As ChatGPT is taking the world by storm, people starts to wonder if Google has met its first serious challenger after a long time of search monopoly. Chatbots are likely to change the way people discover information. Yet, that will be a long time from now. In 2023, Google still has a large presence in information consumption. And here are what I learnt working with it.
Focus on mobile version
Google has long defaulted to mobile-first crawler. That has not changed in 2023. So if you have separate desktop and mobile versions of your site, focus on the later. Make sure that all internal links are discoverable in the mobile version. This is important to pay attention to as traditionally, mobile is often smaller in screen estate, and common design patterns often hide menus and links in some slideover container. For Google bot to crawl it, the links should be rendered in your site's DOM tree even when they are not visible to users.
301 redirect vs canonical url
Whenever you change a page's url and want to preserve the ranking power of the old one, use 301 redirect if possible. In theory, canonical meta field may serve the same purpose, telling Google that the old url is now just another link to the updated url. But Google stated that canonical link is just a hint, not a definite guide to Google's bot, which could choose to ignore that hint.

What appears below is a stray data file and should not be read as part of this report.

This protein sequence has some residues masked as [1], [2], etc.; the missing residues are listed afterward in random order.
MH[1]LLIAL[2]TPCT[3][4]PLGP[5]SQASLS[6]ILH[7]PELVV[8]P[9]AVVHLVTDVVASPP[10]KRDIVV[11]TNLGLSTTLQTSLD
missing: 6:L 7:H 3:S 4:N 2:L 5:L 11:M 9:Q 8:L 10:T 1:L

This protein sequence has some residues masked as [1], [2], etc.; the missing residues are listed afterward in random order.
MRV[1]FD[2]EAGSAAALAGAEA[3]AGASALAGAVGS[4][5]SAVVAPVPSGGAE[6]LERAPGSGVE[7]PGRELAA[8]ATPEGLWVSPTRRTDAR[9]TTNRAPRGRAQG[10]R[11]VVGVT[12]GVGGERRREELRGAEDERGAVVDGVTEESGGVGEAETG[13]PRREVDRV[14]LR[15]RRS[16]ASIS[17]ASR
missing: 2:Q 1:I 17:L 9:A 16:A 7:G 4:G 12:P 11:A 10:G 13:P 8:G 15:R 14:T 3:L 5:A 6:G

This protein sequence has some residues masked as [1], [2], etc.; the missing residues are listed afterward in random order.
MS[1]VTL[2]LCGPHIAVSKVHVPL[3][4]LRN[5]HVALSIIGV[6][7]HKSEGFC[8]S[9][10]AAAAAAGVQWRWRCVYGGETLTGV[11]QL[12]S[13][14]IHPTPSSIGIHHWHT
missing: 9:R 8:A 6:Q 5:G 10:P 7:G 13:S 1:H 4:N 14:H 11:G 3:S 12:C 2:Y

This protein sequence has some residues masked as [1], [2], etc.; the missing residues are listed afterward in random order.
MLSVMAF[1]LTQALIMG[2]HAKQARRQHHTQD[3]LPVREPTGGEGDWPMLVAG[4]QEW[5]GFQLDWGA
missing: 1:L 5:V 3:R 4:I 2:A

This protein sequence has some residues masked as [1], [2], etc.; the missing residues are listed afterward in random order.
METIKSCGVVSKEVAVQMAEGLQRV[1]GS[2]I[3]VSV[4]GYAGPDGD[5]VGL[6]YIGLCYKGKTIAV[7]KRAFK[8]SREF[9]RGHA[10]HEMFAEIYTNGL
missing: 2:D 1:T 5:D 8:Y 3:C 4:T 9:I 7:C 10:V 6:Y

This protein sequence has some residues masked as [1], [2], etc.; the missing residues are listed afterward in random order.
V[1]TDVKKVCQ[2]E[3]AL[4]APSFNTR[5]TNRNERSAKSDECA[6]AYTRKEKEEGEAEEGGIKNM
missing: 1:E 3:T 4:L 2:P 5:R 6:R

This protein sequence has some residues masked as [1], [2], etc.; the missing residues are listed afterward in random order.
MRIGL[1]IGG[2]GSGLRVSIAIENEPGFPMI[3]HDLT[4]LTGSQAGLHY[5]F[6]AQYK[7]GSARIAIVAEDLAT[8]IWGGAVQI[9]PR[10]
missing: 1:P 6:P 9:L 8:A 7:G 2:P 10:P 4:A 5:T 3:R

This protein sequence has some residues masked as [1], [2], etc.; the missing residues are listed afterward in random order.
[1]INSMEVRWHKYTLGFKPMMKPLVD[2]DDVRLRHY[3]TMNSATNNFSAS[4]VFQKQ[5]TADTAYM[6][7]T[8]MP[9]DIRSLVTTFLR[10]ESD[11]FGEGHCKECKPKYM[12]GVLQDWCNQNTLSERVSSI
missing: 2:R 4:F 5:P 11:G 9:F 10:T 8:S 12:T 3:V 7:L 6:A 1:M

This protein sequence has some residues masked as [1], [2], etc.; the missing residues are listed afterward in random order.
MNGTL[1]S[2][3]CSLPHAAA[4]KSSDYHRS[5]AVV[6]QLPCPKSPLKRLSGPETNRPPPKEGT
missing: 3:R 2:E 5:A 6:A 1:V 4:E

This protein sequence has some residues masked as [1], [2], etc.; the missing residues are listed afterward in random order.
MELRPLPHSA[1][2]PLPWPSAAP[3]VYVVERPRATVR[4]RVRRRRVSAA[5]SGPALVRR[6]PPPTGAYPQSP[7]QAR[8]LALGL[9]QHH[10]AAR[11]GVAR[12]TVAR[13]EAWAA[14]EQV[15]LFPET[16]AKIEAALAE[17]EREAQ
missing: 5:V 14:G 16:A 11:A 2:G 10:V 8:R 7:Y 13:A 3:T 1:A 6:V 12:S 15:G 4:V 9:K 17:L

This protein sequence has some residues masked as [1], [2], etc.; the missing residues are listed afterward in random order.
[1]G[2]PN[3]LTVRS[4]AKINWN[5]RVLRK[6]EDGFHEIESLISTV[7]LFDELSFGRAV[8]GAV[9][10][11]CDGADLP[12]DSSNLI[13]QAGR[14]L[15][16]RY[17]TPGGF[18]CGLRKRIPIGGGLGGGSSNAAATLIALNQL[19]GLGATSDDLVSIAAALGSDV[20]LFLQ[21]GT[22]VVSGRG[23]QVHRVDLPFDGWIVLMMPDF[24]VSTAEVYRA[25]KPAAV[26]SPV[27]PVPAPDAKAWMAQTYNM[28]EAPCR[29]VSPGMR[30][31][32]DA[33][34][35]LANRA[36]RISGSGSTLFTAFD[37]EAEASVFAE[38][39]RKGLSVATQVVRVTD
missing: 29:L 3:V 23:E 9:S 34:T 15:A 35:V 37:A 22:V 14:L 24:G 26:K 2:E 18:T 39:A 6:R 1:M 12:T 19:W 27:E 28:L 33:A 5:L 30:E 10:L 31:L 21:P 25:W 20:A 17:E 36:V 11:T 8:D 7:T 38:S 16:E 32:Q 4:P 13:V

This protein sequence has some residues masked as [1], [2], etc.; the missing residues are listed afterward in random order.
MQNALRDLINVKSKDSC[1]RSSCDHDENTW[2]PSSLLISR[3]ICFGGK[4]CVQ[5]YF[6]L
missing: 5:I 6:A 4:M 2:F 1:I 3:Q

Does Google crawler scroll your page to discover links at the bottom? No. It does not. There was this old article on making infinite scroll search friendly, but it was no longer applicable. Google does not rely on
<link rel="next/prev"/> anymore. One suggestion is to insert links to next or previous page on the UI itself. If it interferes with the user's experience, consider showing it for bot only.
Query parameters and when to create a new url
Google Search Console deprecated the option that allowed url owners to configure which query parameters are integral to the url identity. Instead, Google now try to guess which parameters are important. One good practice is to always set the canonical url of a page to the path (without query).